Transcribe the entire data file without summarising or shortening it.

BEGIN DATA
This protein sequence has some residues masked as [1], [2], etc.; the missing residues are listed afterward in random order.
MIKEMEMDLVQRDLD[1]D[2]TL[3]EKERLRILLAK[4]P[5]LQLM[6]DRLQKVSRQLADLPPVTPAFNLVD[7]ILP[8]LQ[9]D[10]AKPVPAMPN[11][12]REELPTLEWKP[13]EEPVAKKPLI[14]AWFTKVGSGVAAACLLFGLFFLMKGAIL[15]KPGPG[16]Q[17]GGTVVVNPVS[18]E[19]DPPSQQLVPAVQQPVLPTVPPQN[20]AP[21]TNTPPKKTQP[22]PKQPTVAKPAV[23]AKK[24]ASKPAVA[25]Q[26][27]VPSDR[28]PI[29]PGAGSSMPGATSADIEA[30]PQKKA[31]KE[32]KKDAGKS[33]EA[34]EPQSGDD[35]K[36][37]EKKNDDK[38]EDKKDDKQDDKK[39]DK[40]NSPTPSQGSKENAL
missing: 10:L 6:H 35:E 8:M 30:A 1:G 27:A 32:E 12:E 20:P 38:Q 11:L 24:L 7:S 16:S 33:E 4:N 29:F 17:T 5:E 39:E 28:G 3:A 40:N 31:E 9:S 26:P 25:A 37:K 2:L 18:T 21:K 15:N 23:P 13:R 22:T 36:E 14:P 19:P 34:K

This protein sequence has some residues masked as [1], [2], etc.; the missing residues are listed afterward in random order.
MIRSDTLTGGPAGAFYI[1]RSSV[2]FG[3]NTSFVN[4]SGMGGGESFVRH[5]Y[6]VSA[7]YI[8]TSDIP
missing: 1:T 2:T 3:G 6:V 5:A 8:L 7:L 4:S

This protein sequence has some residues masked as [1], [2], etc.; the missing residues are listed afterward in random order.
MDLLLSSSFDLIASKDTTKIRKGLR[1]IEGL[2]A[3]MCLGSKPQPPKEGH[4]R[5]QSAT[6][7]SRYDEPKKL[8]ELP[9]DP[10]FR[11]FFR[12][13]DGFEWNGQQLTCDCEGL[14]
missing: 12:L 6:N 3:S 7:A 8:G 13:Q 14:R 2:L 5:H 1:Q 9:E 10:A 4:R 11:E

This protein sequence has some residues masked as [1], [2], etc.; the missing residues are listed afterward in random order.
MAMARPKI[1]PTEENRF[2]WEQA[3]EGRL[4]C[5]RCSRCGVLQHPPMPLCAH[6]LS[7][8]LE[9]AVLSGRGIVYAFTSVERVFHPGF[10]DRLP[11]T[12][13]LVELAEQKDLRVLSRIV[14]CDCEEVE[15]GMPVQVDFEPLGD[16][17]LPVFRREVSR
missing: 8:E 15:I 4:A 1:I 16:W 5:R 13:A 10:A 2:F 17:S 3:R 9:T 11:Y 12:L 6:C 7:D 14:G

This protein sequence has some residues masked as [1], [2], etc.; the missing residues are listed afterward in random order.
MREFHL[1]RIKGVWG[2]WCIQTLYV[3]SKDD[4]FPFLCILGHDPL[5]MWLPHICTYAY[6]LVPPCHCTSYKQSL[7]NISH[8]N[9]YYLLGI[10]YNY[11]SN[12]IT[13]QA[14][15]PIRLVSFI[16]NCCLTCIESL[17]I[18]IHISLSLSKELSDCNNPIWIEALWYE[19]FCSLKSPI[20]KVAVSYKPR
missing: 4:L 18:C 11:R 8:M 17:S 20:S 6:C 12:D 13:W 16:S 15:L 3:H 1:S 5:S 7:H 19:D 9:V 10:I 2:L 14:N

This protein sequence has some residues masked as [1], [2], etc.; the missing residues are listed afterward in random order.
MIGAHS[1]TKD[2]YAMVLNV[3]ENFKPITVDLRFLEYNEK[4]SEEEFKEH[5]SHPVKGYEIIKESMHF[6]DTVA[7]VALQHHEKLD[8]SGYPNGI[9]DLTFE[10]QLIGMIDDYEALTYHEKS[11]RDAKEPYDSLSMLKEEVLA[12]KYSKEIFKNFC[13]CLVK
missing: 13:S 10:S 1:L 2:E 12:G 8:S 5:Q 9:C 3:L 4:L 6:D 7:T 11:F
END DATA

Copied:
This protein sequence has some residues masked as [1], [2], etc.; the missing residues are listed afterward in random order.
MIKEMEMDLVQRDLD[1]D[2]TL[3]EKERLRILLAK[4]P[5]LQLM[6]DRLQKVSRQLADLPPVTPAFNLVD[7]ILP[8]LQ[9]D[10]AKPVPAMPN[11][12]REELPTLEWKP[13]EEPVAKKPLI[14]AWFTKVGSGVAAACLLFGLFFLMKGAIL[15]KPGPG[16]Q[17]GGTVVVNPVS[18]E[19]DPPSQQLVPAVQQPVLPTVPPQN[20]AP[21]TNTPPKKTQP[22]PKQPTVAKPAV[23]AKK[24]ASKPAVA[25]Q[26][27]VPSDR[28]PI[29]PGAGSSMPGATSADIEA[30]PQKKA[31]KE[32]KKDAGKS[33]EA[34]EPQSGDD[35]K[36][37]EKKNDDK[38]EDKKDDKQDDKK[39]DK[40]NSPTPSQGSKENAL
missing: 10:L 6:H 35:E 8:M 30:A 1:G 27:A 32:E 12:E 20:P 38:Q 11:L 24:L 7:S 16:S 33:E 4:N 29:F 17:T 5:E 39:E 28:G 3:A 40:N 31:E 9:S 26:P 25:A 37:K 2:L 18:T 21:K 15:N 23:P 13:R 22:T 36:E 14:P 19:P 34:K

This protein sequence has some residues masked as [1], [2], etc.; the missing residues are listed afterward in random order.
MIRSDTLTGGPAGAFYI[1]RSSV[2]FG[3]NTSFVN[4]SGMGGGESFVRH[5]Y[6]VSA[7]YI[8]TSDIP
missing: 1:T 2:T 3:G 6:V 5:A 8:L 7:L 4:S

This protein sequence has some residues masked as [1], [2], etc.; the missing residues are listed afterward in random order.
MDLLLSSSFDLIASKDTTKIRKGLR[1]IEGL[2]A[3]MCLGSKPQPPKEGH[4]R[5]QSAT[6][7]SRYDEPKKL[8]ELP[9]DP[10]FR[11]FFR[12][13]DGFEWNGQQLTCDCEGL[14]
missing: 12:L 6:N 3:S 7:A 8:G 13:Q 14:R 2:L 5:H 1:Q 9:E 10:A 4:R 11:E

This protein sequence has some residues masked as [1], [2], etc.; the missing residues are listed afterward in random order.
MAMARPKI[1]PTEENRF[2]WEQA[3]EGRL[4]C[5]RCSRCGVLQHPPMPLCAH[6]LS[7][8]LE[9]AVLSGRGIVYAFTSVERVFHPGF[10]DRLP[11]T[12][13]LVELAEQKDLRVLSRIV[14]CDCEEVE[15]GMPVQVDFEPLGD[16][17]LPVFRREVSR
missing: 8:E 15:I 4:A 1:I 16:W 5:R 13:A 10:A 2:F 17:S 3:R 9:T 11:Y 12:L 6:C 7:D 14:G

This protein sequence has some residues masked as [1], [2], etc.; the missing residues are listed afterward in random order.
MREFHL[1]RIKGVWG[2]WCIQTLYV[3]SKDD[4]FPFLCILGHDPL[5]MWLPHICTYAY[6]LVPPCHCTSYKQSL[7]NISH[8]N[9]YYLLGI[10]YNY[11]SN[12]IT[13]QA[14][15]PIRLVSFI[16]NCCLTCIESL[17]I[18]IHISLSLSKELSDCNNPIWIEALWYE[19]FCSLKSPI[20]KVAVSYKPR
missing: 4:L 18:C 11:R 8:M 17:S 20:S 6:C 12:D 13:W 16:S 15:L 3:H 1:S 5:S 7:H 19:D 9:V 10:I 2:L 14:N

This protein sequence has some residues masked as [1], [2], etc.; the missing residues are listed afterward in random order.
MIGAHS[1]TKD[2]YAMVLNV[3]ENFKPITVDLRFLEYNEK[4]SEEEFKEH[5]SHPVKGYEIIKESMHF[6]DTVA[7]VALQHHEKLD[8]SGYPNGI[9]DLTFE[10]QLIGMIDDYEALTYHEKS[11]RDAKEPYDSLSMLKEEVLA[12]KYSKEIFKNFC[13]CLVK
missing: 13:S 10:S 1:L 2:E 12:G 8:S 5:Q 9:C 3:L 4:L 6:D 7:T 11:F